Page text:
Stella Chang (張清芳) has produced albums entirely in Mandarin and entirely Taiwanese. She made her debut singing Taiwan's School campus songs and is a Mandarin pop singer, but branched out into contemporary Mandarin and Taiwanese songs to reflect her heritage.

Teresa Teng, although of mainland Chinese heritage, is also known to have songs in Taiwanese. Unfortunately, these songs have not made it to CDs like her Japanese, Mandarin, and Cantonese songs have. Although Teresa Teng is better known for her Mandarin albums, her songs were also influenced by Japanese Enka style and by older Taiwan min-ge songs.

Chen Ying-Git, is a famous female singer of Taiwanese Hakka heritage, who has also produced albums from the 1980s through the 1990s like Jody Chiang. One of her famous songs is 海海人生. She sings a famous duet called 酒醉黑白話 with Taiwanese male singer Yu Tien (余天), who also sings in Mandarin.

Other famous Taiwanese singers include CHANG Hsiu Ching (張秀卿) from Pingtung, who is famous for her song "Chhia-chām" (車站; Train Station) from the early 1990s.

1990s: Reintegration[edit]

In 1990, Lim Giong launched the first successful Taiwanese album under Rock Records. It also broke away the tradition by having a new-ballad style instead of the old-enka style.[1]

In 1993, Taiwan's government opened up the broadcasting of TV or radio programs to languages other than Mandarin.[3]

In the mid-1990s, Taiwan became the centre of one of the largest music industries in Asia. The country was the second largest music industry in Asia, in 1998 and 1999, after Japan, before falling to fourth in 2002 due to piracy. Piracy has caused domestic repertoire as a proportion of the market to fall to 50%, in 2001, from an all-time high of around 70%, in the 1990s.[4] Sales of recorded music in Taiwan peaked in 1997, when sales reached US$442.3 million, but by 2008, revenue declined sharply to US$51 million, with piracy and illegal downloads to blame. Foreign songs began to dominate local repertoire for the first time in the mid-2000s, as they did in Hong Kong and Mainland China.[5]

Present[edit]

The most popular Taiwanese female singer to date is Jody Chiang, who has numerous Taiwanese albums dating from the early 1980s. Another famous singer in Taiwan also known for her ballads is Chen Ying-Git.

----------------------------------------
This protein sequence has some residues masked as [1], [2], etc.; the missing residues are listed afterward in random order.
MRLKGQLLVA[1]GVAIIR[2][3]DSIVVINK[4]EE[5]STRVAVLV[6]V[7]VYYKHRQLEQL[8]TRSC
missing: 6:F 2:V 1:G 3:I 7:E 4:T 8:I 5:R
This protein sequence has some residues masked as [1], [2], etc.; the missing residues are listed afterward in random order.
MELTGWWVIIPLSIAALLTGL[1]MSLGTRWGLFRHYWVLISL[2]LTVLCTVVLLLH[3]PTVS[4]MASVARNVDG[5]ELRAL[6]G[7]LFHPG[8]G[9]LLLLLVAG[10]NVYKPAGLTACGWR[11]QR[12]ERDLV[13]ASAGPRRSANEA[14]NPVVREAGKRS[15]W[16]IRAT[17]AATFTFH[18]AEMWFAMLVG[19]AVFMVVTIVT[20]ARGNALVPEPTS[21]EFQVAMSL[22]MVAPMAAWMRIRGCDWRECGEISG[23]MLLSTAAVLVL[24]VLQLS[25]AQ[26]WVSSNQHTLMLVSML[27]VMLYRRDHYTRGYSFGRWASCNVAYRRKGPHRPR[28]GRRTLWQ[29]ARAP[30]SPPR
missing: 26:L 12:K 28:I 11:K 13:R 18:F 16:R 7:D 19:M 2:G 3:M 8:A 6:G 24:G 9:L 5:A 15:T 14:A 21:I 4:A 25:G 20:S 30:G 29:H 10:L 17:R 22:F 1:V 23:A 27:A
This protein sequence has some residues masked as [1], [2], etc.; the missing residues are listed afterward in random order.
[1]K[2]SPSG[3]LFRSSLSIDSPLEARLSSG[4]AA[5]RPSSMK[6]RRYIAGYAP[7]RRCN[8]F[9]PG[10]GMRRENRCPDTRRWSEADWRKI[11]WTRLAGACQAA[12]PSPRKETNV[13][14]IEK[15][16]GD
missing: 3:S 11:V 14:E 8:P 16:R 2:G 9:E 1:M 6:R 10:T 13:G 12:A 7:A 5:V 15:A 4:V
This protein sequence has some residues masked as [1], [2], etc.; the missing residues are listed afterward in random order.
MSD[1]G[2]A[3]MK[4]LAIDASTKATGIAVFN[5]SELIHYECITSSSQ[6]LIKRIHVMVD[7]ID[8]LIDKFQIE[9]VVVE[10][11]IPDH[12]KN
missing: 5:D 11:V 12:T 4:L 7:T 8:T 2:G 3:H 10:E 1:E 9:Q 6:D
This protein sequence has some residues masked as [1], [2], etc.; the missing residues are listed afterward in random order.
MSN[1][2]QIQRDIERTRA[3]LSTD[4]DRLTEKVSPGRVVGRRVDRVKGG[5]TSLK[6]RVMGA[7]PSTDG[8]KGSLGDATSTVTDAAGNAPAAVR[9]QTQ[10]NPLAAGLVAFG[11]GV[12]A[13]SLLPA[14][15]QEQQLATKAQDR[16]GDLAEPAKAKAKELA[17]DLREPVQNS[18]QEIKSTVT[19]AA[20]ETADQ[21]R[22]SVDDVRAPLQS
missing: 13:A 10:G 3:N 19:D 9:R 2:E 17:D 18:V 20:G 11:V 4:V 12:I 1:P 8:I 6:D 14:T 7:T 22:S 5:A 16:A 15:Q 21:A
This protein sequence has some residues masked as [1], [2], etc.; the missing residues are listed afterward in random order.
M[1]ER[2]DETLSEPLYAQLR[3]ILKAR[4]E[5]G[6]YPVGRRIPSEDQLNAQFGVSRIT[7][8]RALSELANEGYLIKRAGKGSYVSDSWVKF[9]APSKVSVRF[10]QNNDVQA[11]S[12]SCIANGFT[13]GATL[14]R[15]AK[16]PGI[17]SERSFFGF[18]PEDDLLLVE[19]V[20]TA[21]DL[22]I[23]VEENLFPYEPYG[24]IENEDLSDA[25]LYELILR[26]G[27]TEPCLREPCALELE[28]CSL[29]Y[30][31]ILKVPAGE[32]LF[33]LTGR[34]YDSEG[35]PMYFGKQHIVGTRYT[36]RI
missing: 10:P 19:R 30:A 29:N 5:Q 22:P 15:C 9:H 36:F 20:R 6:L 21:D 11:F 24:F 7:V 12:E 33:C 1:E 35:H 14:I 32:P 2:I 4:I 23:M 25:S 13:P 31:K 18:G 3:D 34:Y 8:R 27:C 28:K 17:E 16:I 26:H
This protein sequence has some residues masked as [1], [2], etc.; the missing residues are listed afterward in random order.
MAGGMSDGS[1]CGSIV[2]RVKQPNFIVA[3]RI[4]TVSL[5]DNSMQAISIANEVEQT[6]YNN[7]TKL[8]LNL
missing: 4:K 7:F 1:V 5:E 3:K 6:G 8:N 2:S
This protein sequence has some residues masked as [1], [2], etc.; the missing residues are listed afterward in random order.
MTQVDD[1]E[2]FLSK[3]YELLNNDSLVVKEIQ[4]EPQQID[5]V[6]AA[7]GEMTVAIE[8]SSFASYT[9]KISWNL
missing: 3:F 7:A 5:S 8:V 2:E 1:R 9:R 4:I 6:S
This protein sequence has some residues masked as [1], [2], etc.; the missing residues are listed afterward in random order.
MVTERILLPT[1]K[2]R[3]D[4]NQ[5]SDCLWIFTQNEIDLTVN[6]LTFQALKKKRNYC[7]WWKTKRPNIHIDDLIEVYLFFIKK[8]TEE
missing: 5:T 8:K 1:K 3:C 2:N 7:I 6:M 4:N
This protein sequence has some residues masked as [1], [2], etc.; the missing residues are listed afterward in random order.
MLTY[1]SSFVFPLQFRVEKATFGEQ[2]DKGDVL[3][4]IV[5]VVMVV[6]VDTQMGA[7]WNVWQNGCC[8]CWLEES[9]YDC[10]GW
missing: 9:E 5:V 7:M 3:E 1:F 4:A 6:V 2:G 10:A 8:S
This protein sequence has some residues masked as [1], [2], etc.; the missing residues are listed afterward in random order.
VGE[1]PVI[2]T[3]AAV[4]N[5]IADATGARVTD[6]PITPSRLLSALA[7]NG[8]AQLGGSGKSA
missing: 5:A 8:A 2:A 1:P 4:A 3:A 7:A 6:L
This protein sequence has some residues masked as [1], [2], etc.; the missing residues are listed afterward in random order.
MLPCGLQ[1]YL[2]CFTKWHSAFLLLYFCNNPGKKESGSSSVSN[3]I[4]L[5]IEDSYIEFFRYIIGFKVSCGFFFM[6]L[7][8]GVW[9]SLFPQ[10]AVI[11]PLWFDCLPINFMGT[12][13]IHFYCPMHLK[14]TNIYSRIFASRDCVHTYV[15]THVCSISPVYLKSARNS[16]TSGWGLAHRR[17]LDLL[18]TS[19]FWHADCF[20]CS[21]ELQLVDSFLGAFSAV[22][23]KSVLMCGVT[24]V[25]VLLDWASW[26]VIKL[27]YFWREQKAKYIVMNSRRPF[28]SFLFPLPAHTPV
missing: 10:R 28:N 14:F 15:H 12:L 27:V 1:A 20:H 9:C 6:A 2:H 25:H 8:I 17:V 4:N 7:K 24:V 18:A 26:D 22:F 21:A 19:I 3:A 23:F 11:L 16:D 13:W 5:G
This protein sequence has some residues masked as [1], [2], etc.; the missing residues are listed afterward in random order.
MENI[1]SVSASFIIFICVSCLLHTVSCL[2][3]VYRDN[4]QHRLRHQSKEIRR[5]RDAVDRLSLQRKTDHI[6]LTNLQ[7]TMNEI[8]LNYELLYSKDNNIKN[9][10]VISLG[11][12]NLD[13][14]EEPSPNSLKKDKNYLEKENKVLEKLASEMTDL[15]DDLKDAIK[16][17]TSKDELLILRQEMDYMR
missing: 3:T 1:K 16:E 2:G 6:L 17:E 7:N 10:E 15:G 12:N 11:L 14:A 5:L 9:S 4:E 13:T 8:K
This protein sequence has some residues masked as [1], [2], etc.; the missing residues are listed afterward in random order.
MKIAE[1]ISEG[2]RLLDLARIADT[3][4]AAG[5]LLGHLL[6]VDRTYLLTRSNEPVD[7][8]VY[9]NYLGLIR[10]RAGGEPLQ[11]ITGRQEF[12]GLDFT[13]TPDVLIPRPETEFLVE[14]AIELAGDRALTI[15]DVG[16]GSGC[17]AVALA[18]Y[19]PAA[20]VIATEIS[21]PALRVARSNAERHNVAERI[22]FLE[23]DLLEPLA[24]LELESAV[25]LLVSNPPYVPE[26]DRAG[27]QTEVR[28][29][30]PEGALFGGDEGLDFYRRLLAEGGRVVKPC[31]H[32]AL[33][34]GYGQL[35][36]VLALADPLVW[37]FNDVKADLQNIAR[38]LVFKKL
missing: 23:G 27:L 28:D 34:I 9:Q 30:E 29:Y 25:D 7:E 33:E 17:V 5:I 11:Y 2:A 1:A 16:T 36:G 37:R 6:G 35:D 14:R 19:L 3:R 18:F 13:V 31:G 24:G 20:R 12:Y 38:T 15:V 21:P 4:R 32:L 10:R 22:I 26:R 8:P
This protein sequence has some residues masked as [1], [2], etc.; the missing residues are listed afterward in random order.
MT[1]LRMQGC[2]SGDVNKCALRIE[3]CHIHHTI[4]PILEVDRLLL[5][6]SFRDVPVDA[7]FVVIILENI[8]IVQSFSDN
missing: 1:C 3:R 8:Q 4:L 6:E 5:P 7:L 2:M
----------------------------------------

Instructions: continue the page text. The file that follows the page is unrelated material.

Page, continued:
Current Taiwanese pop music is becoming more influenced by Mandarin pop and include a wide variety of styles including rock, hip-hop, rap etc. Artists such as Wu Bai, Phil Chang, Jolin Tsai, Eric Moo, Show Luo, Mayday and Jay Chou are known to have Taiwanese songs in their albums. Recently, the rising popularity of the Taiwanese Pop diva Jeannie Hsieh has put Taiwanese Pop to a new level with her dance songs which are very different from the traditional Taiwanese Pop ballad sad songs. Also, Taiwanese black metal band Chthonic has risen to international prominence due to their nationalistic, anti-Chinese music.

Certification levels[edit]

In August 1996, IFPI Taiwan (now Recording Industry Foundation in Taiwan) introduced gold and platinum awards for music recordings in Taiwan, along with the IFPI Taiwan Chart, which was suspended in September 1999.

The sales requirements for music recordings of domestic, international repertoire and singles differ. In Taiwan, sales of domestic repertoire are higher than international repertoire and singles. Note that music recording certificate in Taiwan is awarded based on shipments.[6]

Albums (unit sales required)
Certification Before March 2002 Before January 2006 Before November 2007 Before January 2009 Since 1 January 2009[7]
Gold 100,000 50,000 35,000 20,000 15,000
Platinum 200,000 100,000 70,000 40,000 30,000
Singles (unit sales required)
Certification Since 1 January 2009)[7]
Gold 5,000
Platinum 10,000

Artists[edit]

See also[edit]

References[edit]

  1. ^ a b c Wang (2000), p. 238.
  2. ^ a b c Tsai Wen-ting (May 2002). photos courtesy of Cheng Heng-lung/tr. by Glenn Smith and David Mayer. "Taiwanese Pop Will Never Die". Taiwan Panorama.  Also see this website for the same article with photos: Tzeng, Vincent (July 2002). "Taiwanese Pop Songs History". 
  3. ^ Davison, Gary Marvin; Reed, Barbara E. (1998). Culture and Customs of Taiwan. Westport, Conn.: Greenwood Press. ISBN 9780313302985. 
  4. ^ "International recording industry discusses anti-piracy actions with Taiwan government". International Federation of the Phonographic Industry. 2002-10-17. Retrieved 2011-05-29. 
  5. ^ "Omusic launches online music store to revitalise Taiwan's music industry". International Federation of the Phonographic Industry. 2011-02-23. Retrieved 2011-05-29. 
  6. ^ "RIT (IFPI TAIWAN) 白金 (金) 唱片簡介" [RIT (IFPI TAIWAN) platinum (gold) LP Profile] (in Chinese). Recording Industry Foundation in Taiwan. Retrieved 2010-08-01. 
  7. ^ a b International Award Levels September 2010. Retrieved 2011-03-16

Bibliography[edit]

  • Wang, Ying-fen (2000). "Taiwan: From Innocence to Funny Rap". In Broughton, Simon; Ellingham, Mark. World Music. Volume 2, Latin and North America, Caribbean, India, Asia and Pacific. London: Rough Guides. pp. 235–40. ISBN 9781858286365. 

External links[edit]